Words like “bullshit,” for many young people, had become a political tool — it had the power to wake officialdom up.

Council members that night ultimately approved the police spending increase — albeit reduced to $3 million from the original $9 million increase proposed — with Councilman Vicente Sarmiento opposed, citing community demands.

Police guarding Santa Ana City Hall on June 18, 2020. Credit: JULIE LEOPO, Voice of OC

Many young activists, seeing their attempts to protest and lobby for the budget they wanted going unsuccessful so far, say profane public comments will continue to be a tool for disruption and pressure at public meetings, especially when topics around the budget return to the council through mid-year reviews and appropriations requests.

In California, city council meetings are open public forums protected by free speech.

And though a city can respond to disruptive behavior by implementing rules of decorum at meetings, Santa Ana City Attorney Sonia Carvalho said “courts have held that the use of profanity intertwined with political speech is a fundamental protection under the first amendment so speakers cannot be banned from speaking if they use profanity.” 

“However, speakers may be constantly reminded of the rules of decorum and may be asked not to use profanity when providing public comment,” Carvalho sadded.

Knowing that public meetings and the comments made during them will be broadcast on multiple mediums, 21-year-old local organizer Citlali Ruiz said it puts the ball in City Council members’ court.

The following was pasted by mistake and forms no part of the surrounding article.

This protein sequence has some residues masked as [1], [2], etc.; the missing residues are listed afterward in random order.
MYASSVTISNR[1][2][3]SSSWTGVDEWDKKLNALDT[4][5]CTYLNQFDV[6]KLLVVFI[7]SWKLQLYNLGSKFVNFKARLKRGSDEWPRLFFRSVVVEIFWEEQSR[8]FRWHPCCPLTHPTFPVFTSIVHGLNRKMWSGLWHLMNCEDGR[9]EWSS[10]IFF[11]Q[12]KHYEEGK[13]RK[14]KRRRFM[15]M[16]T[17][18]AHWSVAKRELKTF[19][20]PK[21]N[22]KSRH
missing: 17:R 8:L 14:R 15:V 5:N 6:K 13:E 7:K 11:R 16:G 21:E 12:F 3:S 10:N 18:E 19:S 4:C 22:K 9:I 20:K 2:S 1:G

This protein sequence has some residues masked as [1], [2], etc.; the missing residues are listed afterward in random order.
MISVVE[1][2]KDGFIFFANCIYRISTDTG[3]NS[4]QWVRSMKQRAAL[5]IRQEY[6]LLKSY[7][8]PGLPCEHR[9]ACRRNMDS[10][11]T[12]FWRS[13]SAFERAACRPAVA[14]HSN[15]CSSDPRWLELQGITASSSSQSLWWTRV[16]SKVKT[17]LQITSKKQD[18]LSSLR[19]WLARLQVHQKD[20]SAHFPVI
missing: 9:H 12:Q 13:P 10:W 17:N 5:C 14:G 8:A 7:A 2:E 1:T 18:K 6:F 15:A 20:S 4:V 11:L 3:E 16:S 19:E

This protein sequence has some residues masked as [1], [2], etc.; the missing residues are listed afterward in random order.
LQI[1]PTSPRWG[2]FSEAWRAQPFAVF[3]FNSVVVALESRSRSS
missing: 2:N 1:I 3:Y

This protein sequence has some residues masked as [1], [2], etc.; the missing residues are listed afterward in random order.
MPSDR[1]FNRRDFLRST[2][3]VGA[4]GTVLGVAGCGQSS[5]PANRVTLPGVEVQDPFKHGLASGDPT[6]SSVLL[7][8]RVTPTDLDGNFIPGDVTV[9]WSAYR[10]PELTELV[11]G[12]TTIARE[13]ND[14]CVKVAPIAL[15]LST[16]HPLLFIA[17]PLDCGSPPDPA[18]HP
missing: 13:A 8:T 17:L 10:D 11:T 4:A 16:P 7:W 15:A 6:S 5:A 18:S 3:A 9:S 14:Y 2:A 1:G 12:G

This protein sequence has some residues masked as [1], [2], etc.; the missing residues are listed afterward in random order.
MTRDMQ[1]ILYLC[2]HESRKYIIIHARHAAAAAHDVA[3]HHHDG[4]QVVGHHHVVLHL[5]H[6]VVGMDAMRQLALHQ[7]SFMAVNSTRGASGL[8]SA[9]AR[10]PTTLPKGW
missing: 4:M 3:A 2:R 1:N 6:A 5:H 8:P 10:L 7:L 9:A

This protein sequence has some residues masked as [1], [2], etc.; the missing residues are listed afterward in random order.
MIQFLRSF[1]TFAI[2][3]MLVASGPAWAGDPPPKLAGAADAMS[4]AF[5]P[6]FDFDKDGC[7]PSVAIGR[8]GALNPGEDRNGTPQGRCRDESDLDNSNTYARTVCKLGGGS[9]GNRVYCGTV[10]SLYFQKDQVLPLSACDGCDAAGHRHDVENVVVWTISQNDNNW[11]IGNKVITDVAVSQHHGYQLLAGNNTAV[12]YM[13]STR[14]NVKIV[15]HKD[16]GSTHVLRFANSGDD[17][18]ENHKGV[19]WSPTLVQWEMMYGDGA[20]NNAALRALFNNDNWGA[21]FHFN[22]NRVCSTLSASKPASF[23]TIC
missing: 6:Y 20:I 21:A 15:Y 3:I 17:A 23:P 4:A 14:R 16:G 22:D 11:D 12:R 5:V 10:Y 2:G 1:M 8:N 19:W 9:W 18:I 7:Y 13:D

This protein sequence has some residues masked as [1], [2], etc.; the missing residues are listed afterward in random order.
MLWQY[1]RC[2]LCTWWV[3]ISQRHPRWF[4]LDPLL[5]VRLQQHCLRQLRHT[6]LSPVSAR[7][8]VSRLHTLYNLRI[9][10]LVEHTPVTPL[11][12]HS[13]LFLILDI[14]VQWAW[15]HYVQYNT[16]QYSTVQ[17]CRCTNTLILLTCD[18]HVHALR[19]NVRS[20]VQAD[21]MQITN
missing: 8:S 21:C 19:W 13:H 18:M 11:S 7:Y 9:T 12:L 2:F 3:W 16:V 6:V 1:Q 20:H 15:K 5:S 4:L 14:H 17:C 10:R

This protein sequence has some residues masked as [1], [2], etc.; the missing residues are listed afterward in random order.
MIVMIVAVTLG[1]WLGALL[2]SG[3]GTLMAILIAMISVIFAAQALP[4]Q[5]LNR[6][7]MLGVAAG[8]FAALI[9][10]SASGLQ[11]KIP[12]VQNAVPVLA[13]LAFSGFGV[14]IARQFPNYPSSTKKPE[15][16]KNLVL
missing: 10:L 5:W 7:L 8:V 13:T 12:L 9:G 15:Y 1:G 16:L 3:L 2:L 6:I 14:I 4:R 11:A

“Young people are in a huge moment right now where we need to get the eyes of everyone by any means necessary, which means if we need to show up to council meetings saying ‘fuck you, this is bullshit,’ that’s what we’re gonna do,” Ruiz said, looking to the recent national and local protests against police violence and law enforcement’s role in public safety.

Ruiz added: “We’re tired of being nice — talking nice — to City Council members.”

For four years, Ruiz has been advocating for a budget she feels would be more reflective of her community’s needs. 

“I was 17 when I started, and I’m 21 now, and having to do this work every budget cycle is tiring,” she said. “Time after time, we have seen that council members actually don’t listen to young people.”